Carbamazepine should not be used in patients with a known hypersensitivity to any tricyclic antidepressant. Carbamazepine can worsen certain epilepsies by aggravating preexisting seizures or leading to new seizure types. In particular, carbamazepine can worsen absence and myoclonic seizures and therefore it is likely that one needs to avoid this medication in individuals who have those seizure types.
Recently, severe allergic reactions associated with rash caused by carbamazepine have been found to be highly associated in patients with a particular human leukocyte antigen (HLA) allele. HLA-B 1502 occurs exclusively in patients with Asian ancestry. A recent FDA alert recommended that patients with ancestry of an at risk population be screened for this prior to starting carbamazepine and that positive patients should be excluded from taking this medication.
THINGS THAT YOU SHOULD KNOW ABOUT CARBAMAZEPINE
Carbamazepine is probably most useful as one of the first choice medications for individuals who present with partial seizures but needs to be avoided in individuals with generalized epilepsy, as the drug could worsen that condition. There are a number of adverse effects, including the feeling of being drugged, tiredness, imbalance, bone health, the impact on children of women who are exposed to the drug in the first trimester, rash, diminished white blood cell count and low sodium.
How can the Epilepsy Therapy Project help?
The Epilepsy Therapy Project is involved in helping to fund research into new treatments for epilepsy that can be brought to the patient as soon as it is safely feasible to do so. The Epilepsy Therapy Project helps by promoting the discovery of newer alternatives to carbamazepine. It can also, through the use of My Seizure Diary on Epilepsy.com, help patients track how well they are doing with regards to seizure control potential drug interactions, and side effects ultimately leading to an improved quality of life.
Hallway Conversations, a series of audio podcasts in which Dr. Joseph Sirven, Editor-in-Chief of epilepsy.com, has the pleasure of having a brief conversation with thought leaders and newsmakers in the field of epilepsy on a range of seizure related topics. The series is intended as a second opinion to help clinicians understand the latest research as explained by the investigator or perhaps focus on a clinical issue with the help of a leading epilepsy authority on the topic. The purpose is to frame the latest epilepsy news in the right context so as to better manage patients with seizures and improve quality of life. We hope that you find the series informative and helpful and that you join us in listening on a regular basis.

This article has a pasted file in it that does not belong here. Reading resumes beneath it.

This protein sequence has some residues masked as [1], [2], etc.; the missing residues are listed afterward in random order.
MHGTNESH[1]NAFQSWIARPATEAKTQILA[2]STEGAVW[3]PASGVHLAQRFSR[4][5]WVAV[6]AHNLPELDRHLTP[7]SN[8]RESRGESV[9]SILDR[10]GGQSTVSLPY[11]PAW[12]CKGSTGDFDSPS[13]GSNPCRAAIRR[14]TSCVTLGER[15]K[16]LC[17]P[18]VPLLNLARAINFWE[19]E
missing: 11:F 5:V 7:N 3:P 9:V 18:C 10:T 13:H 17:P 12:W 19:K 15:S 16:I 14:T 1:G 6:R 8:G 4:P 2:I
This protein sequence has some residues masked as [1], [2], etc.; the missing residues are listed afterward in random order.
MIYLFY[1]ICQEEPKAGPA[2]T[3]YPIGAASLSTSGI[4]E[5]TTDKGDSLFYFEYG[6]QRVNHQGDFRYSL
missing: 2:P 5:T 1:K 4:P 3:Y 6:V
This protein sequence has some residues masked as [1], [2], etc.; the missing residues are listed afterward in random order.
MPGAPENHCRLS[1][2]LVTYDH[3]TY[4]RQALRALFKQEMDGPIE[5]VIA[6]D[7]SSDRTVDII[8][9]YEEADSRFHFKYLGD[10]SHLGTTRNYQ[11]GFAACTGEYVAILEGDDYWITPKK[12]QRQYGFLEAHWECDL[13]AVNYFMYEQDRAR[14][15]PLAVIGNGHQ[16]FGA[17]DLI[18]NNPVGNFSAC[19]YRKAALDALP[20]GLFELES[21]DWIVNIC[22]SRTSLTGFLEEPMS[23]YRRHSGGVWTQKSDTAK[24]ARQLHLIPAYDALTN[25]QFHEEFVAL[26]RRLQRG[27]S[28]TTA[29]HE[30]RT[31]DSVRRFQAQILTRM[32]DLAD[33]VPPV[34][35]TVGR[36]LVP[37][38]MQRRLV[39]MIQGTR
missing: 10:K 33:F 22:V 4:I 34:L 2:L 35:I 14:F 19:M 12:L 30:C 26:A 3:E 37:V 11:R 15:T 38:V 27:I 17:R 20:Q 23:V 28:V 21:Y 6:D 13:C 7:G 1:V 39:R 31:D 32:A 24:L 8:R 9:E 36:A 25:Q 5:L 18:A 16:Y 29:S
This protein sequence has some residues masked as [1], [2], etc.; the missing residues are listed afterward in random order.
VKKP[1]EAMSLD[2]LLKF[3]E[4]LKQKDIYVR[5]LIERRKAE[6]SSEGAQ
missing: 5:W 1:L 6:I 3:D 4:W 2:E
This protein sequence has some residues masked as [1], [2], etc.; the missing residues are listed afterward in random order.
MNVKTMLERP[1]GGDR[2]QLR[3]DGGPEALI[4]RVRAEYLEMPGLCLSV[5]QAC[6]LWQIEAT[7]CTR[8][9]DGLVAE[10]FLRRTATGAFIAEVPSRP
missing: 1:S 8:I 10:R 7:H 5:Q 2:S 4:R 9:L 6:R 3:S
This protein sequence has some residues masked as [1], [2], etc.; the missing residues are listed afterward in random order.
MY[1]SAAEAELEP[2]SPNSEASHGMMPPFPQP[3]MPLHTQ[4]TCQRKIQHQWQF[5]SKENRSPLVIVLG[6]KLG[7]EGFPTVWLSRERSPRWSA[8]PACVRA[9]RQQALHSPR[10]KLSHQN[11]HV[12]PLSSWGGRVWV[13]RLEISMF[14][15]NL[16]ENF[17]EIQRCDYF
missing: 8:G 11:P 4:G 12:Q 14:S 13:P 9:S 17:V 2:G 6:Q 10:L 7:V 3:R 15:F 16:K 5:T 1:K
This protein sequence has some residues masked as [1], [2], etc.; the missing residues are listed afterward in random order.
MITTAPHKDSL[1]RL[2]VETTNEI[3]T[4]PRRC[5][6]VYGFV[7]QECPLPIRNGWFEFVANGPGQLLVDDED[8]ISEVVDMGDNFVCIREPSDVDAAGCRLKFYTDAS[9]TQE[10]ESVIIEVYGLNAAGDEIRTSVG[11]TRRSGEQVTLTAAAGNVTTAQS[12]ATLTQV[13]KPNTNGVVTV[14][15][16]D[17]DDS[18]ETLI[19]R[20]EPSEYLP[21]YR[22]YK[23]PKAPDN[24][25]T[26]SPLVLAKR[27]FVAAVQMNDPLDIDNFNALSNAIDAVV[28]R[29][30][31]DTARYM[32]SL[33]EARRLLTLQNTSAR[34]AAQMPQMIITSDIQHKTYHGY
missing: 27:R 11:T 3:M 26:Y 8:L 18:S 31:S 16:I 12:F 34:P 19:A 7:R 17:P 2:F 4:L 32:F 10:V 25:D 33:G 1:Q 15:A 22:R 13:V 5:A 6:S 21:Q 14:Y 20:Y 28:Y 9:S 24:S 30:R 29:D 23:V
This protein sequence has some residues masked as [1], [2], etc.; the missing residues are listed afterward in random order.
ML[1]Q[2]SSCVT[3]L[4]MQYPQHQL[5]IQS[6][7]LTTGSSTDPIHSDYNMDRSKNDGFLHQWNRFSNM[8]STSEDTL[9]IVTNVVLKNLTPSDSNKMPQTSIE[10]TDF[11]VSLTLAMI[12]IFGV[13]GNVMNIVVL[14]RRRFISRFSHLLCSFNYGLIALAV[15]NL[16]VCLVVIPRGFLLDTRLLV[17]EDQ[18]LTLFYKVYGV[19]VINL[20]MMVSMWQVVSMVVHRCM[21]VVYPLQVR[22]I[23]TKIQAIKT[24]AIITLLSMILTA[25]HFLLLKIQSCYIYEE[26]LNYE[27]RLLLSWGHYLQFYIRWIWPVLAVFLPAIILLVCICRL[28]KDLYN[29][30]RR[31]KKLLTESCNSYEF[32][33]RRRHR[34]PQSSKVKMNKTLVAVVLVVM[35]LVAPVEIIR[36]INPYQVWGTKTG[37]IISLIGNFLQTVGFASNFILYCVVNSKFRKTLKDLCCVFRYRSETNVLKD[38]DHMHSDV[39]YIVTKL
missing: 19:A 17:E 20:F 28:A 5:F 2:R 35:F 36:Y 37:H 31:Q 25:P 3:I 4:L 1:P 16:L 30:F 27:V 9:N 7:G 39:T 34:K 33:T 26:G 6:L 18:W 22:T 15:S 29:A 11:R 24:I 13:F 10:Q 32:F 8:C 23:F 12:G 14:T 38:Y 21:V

Listen to the latest podcasts in the Hallway Conversations series from:
July 26, 2011, 9:00am EDT
Scott Mintzer, MD
Associate Professor of Neurology
Director, Epilepsy Monitoring Unit and Epilepsy Surgery Program
Jefferson Comprehensive Epilepsy Center
Thomas Jefferson University
Topic: Antiepileptic drug selection and effectiveness
June 3, 2011
Jacqueline French, MD
President Epilepsy Study Consortium
Epilepsy Therapy Project,
Board of Directors; Chair, Scientific Advisory Board
Professor of Neurology NYU School of Medicine
Topic: Highlights from the AED XI Pipeline Conference
May 18, 2011
Avani Modi, Ph.D.
Assistant Professor in Pediatrics
Division of Behavioral Medicine and Clinical Psychology
Center for Treatment Adherence and Self Management
Cincinnati Children's Hospital Medical Center
Topic: Taking Your Medications: Following Doctors Orders and Seizures
Interested In Participating?
If you are interested in participating in a Hallway Conversation interview, please contact ETP at: email@example.com
AED XI CONFERENCE PRESENTATIONS ARE NOW ONLINE:
For those of you who want to know more about the Epilepsy Pipeline and could not attend the recent AED XI Conference in Miami, we can now bring the conference to you. We are proud to offer the slides and audio presentations of the conference lectures on epilepsy.com.
For a more summarized view of the proceedings, listen to the recent Hallway Conversation with Dr. Jackie French discussing the Conference with epilepsy.com editor, Dr. Joseph Sirven. Follow the link in the Hallway Conversations section below.
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September 2, 2011
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The New Therapy - Commercialization Grants Program is a unique partnership between two leading epilepsy non-profit organizations, the Epilepsy Therapy Project and the Epilepsy Foundation. The mission of the New Therapy - Commercialization Grants Program is to drive the development of new therapies for epilepsy, accelerating the advancement of research from the laboratory to the patient. Funding is provided to academic and commercial groups worldwide.